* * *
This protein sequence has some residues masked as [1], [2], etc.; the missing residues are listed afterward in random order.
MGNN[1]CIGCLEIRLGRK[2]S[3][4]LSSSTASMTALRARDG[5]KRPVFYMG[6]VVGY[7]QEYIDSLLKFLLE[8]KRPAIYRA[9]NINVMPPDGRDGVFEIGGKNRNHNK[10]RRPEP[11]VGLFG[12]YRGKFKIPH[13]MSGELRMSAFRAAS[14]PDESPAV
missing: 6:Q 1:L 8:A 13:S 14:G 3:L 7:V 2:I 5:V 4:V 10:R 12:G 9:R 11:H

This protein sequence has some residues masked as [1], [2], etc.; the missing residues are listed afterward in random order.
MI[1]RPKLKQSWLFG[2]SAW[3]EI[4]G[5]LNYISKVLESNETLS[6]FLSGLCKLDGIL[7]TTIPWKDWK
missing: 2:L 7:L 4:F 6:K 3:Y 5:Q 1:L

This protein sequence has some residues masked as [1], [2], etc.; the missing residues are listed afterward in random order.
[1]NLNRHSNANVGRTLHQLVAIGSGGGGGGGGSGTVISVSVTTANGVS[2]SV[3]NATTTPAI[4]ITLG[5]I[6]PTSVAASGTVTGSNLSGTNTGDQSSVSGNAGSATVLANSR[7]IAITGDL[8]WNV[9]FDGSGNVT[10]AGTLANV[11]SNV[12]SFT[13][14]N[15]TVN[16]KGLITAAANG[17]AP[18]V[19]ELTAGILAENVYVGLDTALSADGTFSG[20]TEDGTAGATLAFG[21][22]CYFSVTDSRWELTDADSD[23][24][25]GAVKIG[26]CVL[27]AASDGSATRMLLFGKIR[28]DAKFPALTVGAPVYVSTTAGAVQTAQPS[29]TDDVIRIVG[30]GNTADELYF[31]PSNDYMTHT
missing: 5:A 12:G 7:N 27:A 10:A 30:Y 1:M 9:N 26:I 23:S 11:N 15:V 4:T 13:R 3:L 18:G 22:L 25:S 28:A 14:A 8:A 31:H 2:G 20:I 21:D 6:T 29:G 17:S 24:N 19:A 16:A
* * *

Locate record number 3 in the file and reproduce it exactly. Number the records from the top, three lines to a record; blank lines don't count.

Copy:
This protein sequence has some residues masked as [1], [2], etc.; the missing residues are listed afterward in random order.
[1]NLNRHSNANVGRTLHQLVAIGSGGGGGGGGSGTVISVSVTTANGVS[2]SV[3]NATTTPAI[4]ITLG[5]I[6]PTSVAASGTVTGSNLSGTNTGDQSSVSGNAGSATVLANSR[7]IAITGDL[8]WNV[9]FDGSGNVT[10]AGTLANV[11]SNV[12]SFT[13][14]N[15]TVN[16]KGLITAAANG[17]AP[18]V[19]ELTAGILAENVYVGLDTALSADGTFSG[20]TEDGTAGATLAFG[21][22]CYFSVTDSRWELTDADSD[23][24][25]GAVKIG[26]CVL[27]AASDGSATRMLLFGKIR[28]DAKFPALTVGAPVYVSTTAGAVQTAQPS[29]TDDVIRIVG[30]GNTADELYF[31]PSNDYMTHT
missing: 5:A 12:G 7:N 27:A 10:A 30:Y 1:M 9:N 26:I 23:S 11:N 15:V 4:T 13:R 3:L 18:G 22:L 25:S 28:A 14:A 8:A 31:H 2:G 20:I 21:D 6:T 29:G 17:S 24:N 19:A 16:A